Parkrun has postponed the restart of running events until the end of July, after the government delayed further lifting of lockdown restrictions in England.
The charity behind the running events, Parkrun Global, said that it is now aiming to resume on 24 July, after the government announced yesterday that some Covid-19 restrictions will not be relaxed for another month.
The latest delay comes after Parkrun confirmed on Friday that it intended to restart activities at the end of June, after securing agreement from the vast majority of landowners which host its events. However, many of these agreements depended on government restrictions being lifted on time.
Parkrun had initially aimed to return on 5 June, but did not secure the support of enough landowners on time.
A spokesperson for the charity acknowledged that the latest decision would be “disappointing” for the tens of thousands of people who attend its events every week.
Targeting a new start date
In a statement online, Parkrun said: “Following the announcement this evening from the prime minister, confirming a delay to step 4 of the roadmap until Monday 19 July 2021, it is now our intention that 5k events in England will restart on Saturday 24 July.
“A huge amount of work has been done in recent weeks to ensure we have permission to return from the large majority of landowners.
“Whilst this delay is disappointing, we respect the fact that a significant number of these permissions were contingent on the country moving into step 4, and we will therefore target a new reopening date of Saturday 24 July.”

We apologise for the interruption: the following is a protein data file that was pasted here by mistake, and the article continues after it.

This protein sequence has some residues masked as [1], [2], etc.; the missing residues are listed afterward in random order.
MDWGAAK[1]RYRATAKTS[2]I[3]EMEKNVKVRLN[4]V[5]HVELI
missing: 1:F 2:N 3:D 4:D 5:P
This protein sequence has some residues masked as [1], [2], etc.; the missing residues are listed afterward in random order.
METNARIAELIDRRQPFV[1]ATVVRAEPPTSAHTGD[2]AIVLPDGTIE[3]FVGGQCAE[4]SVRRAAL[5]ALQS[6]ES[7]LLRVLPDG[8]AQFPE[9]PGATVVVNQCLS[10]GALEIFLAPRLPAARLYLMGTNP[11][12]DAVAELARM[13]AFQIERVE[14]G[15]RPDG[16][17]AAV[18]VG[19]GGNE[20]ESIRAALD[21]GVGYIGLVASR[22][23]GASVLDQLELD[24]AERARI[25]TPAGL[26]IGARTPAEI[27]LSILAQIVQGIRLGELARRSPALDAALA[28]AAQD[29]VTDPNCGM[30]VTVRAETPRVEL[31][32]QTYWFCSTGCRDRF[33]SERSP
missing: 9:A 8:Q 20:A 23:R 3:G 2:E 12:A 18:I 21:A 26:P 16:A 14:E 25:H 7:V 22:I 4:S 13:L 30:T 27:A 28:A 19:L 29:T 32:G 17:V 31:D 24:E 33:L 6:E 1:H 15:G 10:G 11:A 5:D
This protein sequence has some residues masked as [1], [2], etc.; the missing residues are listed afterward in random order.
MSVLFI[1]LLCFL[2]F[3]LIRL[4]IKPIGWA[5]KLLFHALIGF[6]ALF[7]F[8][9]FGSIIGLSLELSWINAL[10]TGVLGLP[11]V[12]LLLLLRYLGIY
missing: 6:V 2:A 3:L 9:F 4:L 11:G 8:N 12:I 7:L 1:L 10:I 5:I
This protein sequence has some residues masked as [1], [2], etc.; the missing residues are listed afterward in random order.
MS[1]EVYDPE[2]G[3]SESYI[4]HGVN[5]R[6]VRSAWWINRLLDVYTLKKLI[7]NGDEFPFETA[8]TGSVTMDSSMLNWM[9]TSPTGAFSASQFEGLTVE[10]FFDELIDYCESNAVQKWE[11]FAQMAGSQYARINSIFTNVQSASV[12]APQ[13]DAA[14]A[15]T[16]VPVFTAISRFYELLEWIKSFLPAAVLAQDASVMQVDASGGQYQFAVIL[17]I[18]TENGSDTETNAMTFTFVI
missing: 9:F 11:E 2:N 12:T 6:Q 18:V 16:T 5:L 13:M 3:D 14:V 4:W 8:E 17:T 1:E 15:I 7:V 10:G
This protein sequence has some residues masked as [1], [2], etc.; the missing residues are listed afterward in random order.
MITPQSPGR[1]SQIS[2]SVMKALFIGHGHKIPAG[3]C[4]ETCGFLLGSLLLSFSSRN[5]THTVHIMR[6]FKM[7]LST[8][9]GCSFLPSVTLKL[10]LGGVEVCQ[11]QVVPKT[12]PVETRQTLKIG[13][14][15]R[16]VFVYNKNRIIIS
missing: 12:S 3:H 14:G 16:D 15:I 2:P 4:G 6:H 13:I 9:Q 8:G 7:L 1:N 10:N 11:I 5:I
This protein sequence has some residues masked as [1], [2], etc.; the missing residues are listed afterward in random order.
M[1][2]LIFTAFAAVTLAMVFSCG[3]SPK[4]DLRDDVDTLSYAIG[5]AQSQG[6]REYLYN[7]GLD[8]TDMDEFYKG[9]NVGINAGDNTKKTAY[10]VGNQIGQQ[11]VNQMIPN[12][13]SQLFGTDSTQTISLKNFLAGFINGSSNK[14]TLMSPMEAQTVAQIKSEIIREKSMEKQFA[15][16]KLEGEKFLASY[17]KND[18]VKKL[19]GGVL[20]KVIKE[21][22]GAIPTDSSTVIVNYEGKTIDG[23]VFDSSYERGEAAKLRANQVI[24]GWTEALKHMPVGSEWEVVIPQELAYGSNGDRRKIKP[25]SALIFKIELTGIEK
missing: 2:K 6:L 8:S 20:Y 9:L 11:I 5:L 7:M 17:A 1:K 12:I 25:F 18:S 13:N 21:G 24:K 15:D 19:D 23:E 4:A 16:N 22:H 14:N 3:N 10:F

Attempts to restart events has brought Parkrun into conflict with other charities which host some of its activities.
The Woodland Trust decided in May that it would no longer host Parkrun events on its land in Tring, saying that ongoing use was “unsustainable” in an area which saw “several significant and sensitive ecosystems”.
Responding on social media, Tom Williams, the chief operating officer at Parkrun Global, said that Parkrun “doesn't seem to place any impact whatsoever on the park” and described the decision as “so incredibly disappointing”.
Meanwhile, 17 of the 21 events held on National Trust land in England have been given permission to return as of the start of this week. None of these permissions were in place a month ago.
Parkrun Global was publicly backed in recent weeks by the prime minister, culture secretary and sports heroes including Sebastian Coe, in its bid to win the landowner agreements it said were necessary to return.
Nick Pearson, the chief executive of Parkrun Global, admitted last year that the organisation's leadership had “come in for criticism” over its handling of the coronavirus crisis, which he said was complicated by the additional requirements placed on the organisation after it became a charity in 2017.